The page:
Special Issue on COVID-19 Aerosol Drivers, Impacts and Mitigation (XI)

Manish Soni1, Sunita Verma  2,3, Hiren Jethava4, Swagata Payra1, Lok Lamsal4, Priyanshu Gupta2, Janhavi Singh2 

1 Department of Physics, Birla Institute of Technology Mesra, Jaipur Campus, Jaipur-302017, Rajasthan, India
2 Institute of Environment and Sustainable Development, Banaras Hindu University, Varanasi-221005, Uttar Pradesh, India
3 DST-Mahamana Centre of Excellence in Climate Change Research, Banaras Hindu University, Varanasi-221005, Uttar Pradesh, India
4 Goddard Earth Sciences Technology and Research, Universities Space Research Association, Columbia, MD, USA

Received: June 16, 2020
Revised: November 6, 2020
Accepted: November 16, 2020

 Copyright The Author(s). This is an open access article distributed under the terms of the Creative Commons Attribution License (CC BY 4.0), which permits unrestricted use, distribution, and reproduction in any medium, provided the original author and source are cited.

Download Citation: ||https://doi.org/10.4209/aaqr.2020.06.0295  

Cite this article:

Soni, M., Verma, S., Jethava, H., Payra, S., Lamsal, L., Gupta, P., Singh, J. (2021). Impact of COVID-19 on the Air Quality over China and India Using Long-term (2009-2020) Multi-satellite Data. Aerosol Air Qual. Res. 21, 200295. https://doi.org/10.4209/aaqr.2020.06.0295


  • Long-term satellite data examined over SE-Asia to estimate AQ during COVID-19.
  • Over China, significant drop in NO2 (37%) and SO2 (76%) observed.
  • Over India, reduction of 16% and 20% in NO2 and SO2 observed.
  • Over IGP region, 25% increase in NO2 and SO2 due to large-scale urban settlement.


We have examined the air quality over China, India and demonstrated marked differences in levels of air pollution resulted from the COVID-19 restrictions during December–April, 2019–20 to that of 11 years mean of 2009–19. The criteria air quality indicators i.e., nitrogen dioxide (NO2), sulphur dioxide (SO2), Aerosol Index (AI) and aerosol optical depth (AOD) data are retrieved from the Ozone Monitoring Instrument (OMI), TROPOspheric Monitoring Instrument (TROPOMI), and MODerate Resolution Imaging Spectroradiometer (MODIS) sensor on the Terra and Aqua satellites, respectively. Over China, during COVID-19 lockdown a significant drop in columnar abundances of tropospheric NO2 (–37%), SO2 (–64%) and AOD (–8%) for 2020 in comparison to 11 years mean (2009–19) has been observed. A noticeable difference in NO2 column burden is seen over SE (–35%), NE (–33%), NW (–13%) and SW (–5%) China. Over the SE and NE China, both NO2 and SO2 levels decreased dramatically in 2020 from that of 2009–19, by more than 40% and 65%, respectively, because of both stricter regulations of emissions and less traffic activity due to reduced social and industrial activities during COVID-19 restrictions. In contrast, the curve of monthly mean tropospheric columnar burden of NO2 and SO2 over India has shown moderate reduction of 16% and 20%, respectively because lockdown came into effect much later in March 2020. The mean NO2 and SO2 over IGP region is found to be 25% higher than whole India’s mean concentration due to large scale urban settlement and crop burning events. The statistical t-test analysis results confirm significant (p < 0.05) improvements in AQ during lockdown. The COVID-19 pandemic provided an unprecedented opportunity to investigate such large-scale reduction in emissions of trace gases and aerosols. Therefore, it is important to further strengthen environmental policies to tackle air quality, human health, and climate change in this part of the world.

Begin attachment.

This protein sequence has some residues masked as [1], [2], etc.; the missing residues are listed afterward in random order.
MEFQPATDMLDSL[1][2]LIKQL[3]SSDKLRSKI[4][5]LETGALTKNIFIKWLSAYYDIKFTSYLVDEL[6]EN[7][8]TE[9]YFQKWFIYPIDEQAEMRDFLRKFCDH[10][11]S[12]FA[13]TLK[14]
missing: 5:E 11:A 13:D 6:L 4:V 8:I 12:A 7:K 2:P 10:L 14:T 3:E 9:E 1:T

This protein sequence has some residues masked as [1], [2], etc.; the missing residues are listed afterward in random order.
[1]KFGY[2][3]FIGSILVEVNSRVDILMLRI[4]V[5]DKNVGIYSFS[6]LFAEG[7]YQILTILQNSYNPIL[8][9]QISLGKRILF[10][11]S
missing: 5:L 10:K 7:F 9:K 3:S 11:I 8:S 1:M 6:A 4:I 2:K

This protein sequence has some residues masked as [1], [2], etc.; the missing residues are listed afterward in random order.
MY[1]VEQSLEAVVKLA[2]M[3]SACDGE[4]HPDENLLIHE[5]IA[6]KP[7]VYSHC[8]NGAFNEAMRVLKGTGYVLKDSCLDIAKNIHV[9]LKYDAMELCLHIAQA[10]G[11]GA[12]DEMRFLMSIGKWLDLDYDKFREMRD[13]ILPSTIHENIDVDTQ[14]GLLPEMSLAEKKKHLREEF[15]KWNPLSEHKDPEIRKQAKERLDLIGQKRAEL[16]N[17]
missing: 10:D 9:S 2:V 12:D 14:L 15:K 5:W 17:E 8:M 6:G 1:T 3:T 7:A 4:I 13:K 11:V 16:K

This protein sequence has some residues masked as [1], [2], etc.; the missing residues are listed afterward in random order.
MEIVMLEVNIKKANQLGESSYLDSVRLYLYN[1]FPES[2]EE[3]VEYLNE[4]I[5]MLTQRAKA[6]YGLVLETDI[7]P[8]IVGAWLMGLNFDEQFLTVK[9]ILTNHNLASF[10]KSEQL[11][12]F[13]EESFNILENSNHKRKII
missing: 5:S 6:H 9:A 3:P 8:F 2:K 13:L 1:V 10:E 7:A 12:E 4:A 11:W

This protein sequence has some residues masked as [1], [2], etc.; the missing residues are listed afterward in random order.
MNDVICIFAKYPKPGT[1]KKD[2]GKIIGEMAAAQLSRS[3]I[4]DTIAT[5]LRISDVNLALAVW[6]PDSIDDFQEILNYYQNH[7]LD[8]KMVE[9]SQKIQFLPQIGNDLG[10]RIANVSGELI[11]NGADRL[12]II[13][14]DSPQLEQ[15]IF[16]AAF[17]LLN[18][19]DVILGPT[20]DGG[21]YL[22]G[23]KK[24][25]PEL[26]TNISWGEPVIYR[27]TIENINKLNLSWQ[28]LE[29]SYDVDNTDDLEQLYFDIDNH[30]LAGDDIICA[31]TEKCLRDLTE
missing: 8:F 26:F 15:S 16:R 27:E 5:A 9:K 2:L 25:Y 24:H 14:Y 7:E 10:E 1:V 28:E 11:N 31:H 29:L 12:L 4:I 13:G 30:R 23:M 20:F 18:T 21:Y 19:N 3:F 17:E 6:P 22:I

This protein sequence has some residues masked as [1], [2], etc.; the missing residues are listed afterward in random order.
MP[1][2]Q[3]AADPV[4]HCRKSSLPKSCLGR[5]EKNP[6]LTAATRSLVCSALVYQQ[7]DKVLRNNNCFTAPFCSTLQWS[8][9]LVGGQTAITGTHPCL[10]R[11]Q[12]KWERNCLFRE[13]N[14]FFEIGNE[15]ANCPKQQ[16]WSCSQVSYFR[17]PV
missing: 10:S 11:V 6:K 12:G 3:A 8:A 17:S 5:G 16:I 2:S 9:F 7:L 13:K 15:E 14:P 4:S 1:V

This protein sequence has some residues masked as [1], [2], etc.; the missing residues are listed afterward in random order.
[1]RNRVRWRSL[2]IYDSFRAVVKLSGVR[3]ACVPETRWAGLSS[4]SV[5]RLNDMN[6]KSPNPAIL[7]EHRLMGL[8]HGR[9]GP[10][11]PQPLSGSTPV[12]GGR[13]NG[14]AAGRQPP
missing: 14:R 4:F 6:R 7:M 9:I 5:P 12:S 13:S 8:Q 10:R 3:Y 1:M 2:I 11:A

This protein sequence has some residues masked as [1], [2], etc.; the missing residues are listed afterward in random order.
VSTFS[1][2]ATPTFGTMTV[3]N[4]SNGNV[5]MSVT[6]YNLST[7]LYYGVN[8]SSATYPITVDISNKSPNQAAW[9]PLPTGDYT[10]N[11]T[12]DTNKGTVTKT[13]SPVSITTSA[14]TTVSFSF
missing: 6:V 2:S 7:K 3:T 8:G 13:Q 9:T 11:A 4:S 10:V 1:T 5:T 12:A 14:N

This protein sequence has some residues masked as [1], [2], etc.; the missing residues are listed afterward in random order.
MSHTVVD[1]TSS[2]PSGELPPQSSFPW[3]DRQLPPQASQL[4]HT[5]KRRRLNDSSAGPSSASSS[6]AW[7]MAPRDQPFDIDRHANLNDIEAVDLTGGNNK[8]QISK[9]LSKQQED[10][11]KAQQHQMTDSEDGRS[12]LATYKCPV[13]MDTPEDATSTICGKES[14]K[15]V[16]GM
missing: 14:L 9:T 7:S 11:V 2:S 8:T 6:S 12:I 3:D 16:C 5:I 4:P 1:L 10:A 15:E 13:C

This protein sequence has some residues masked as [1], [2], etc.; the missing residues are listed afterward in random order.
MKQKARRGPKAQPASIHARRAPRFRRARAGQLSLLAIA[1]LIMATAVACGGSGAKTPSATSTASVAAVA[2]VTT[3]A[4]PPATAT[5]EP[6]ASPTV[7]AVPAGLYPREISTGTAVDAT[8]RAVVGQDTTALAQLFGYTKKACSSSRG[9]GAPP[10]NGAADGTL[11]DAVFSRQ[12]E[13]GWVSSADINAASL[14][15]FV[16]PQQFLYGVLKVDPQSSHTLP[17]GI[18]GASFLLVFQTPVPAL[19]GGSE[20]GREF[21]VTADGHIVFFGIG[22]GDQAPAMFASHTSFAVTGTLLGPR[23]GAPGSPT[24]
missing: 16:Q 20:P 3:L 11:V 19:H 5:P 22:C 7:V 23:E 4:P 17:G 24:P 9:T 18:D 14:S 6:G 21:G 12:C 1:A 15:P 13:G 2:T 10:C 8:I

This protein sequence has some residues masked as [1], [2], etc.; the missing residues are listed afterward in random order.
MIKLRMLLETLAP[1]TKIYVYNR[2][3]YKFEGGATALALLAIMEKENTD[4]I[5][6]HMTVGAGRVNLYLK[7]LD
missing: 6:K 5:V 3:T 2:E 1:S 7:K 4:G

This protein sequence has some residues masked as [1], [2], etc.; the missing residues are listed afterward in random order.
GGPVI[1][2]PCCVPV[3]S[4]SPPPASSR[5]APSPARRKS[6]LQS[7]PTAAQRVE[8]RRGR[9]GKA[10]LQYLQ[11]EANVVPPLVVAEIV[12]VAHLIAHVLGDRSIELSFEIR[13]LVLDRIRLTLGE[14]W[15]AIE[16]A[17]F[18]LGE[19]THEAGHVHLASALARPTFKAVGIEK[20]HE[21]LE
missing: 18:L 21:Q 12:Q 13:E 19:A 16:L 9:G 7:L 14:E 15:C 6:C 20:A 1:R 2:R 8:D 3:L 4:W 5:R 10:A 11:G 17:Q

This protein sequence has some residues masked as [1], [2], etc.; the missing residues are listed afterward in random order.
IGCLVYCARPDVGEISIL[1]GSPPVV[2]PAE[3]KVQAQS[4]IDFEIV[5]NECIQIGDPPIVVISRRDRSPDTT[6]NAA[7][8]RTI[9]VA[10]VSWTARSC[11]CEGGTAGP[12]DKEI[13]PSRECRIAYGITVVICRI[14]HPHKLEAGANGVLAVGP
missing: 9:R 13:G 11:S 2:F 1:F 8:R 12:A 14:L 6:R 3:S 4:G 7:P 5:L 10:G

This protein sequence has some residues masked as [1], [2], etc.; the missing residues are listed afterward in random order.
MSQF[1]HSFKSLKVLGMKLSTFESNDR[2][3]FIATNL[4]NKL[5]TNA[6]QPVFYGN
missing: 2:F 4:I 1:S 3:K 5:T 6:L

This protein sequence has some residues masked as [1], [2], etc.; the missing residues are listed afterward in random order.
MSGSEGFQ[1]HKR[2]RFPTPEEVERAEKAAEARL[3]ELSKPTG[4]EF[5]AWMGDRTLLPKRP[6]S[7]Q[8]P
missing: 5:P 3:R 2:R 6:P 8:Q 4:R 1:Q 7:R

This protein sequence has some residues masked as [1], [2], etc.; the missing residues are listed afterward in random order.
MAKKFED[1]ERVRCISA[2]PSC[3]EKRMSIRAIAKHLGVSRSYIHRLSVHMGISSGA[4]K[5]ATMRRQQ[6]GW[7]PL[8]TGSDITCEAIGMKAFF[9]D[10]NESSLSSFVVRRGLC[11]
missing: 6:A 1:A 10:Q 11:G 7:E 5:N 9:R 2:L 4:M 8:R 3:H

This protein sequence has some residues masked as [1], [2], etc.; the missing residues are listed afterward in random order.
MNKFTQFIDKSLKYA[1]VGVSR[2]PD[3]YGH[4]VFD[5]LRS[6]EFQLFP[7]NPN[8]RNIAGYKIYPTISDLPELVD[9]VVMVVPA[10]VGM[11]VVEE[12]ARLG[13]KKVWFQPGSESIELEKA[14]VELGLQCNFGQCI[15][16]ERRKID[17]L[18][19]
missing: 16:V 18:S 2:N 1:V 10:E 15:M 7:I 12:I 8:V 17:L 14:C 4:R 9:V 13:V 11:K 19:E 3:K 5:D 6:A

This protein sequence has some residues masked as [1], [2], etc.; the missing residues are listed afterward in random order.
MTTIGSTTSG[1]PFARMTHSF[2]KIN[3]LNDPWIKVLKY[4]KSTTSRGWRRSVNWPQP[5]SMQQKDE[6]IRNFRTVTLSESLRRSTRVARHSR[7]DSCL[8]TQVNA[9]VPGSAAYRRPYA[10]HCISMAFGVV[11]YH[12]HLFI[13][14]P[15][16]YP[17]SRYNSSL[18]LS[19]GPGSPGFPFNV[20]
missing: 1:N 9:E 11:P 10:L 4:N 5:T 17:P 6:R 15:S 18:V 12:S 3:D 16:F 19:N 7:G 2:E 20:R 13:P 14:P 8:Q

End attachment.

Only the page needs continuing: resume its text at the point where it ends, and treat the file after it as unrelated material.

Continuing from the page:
Keywords: OMI, MODIS, NO2, SO2, AOD, COVID-19, Air quality, Aerosol index, t-test

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